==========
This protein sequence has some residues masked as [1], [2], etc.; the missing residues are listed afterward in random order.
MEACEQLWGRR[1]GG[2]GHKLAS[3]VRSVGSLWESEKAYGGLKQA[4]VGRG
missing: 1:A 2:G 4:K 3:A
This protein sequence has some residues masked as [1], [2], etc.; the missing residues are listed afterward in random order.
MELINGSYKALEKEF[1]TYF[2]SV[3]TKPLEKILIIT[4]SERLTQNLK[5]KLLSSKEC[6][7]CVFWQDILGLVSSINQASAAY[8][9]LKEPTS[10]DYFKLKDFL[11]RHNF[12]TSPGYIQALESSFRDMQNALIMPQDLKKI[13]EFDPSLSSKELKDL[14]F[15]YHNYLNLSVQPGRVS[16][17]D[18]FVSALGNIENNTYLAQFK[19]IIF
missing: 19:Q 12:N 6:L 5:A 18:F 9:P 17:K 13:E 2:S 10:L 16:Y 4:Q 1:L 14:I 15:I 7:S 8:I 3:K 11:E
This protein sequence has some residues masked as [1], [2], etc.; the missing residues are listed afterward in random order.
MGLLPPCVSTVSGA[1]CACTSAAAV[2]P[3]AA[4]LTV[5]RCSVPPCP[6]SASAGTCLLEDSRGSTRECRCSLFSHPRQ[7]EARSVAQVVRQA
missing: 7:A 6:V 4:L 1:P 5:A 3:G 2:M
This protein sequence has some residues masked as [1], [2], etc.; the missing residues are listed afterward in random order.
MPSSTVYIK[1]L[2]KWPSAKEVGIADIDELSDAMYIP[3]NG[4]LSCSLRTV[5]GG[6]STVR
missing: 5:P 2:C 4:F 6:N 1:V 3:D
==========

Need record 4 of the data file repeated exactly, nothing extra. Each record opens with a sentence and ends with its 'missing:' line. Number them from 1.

This protein sequence has some residues masked as [1], [2], etc.; the missing residues are listed afterward in random order.
MPSSTVYIK[1]L[2]KWPSAKEVGIADIDELSDAMYIP[3]NG[4]LSCSLRTV[5]GG[6]STVR
missing: 5:P 2:C 4:F 6:N 1:V 3:D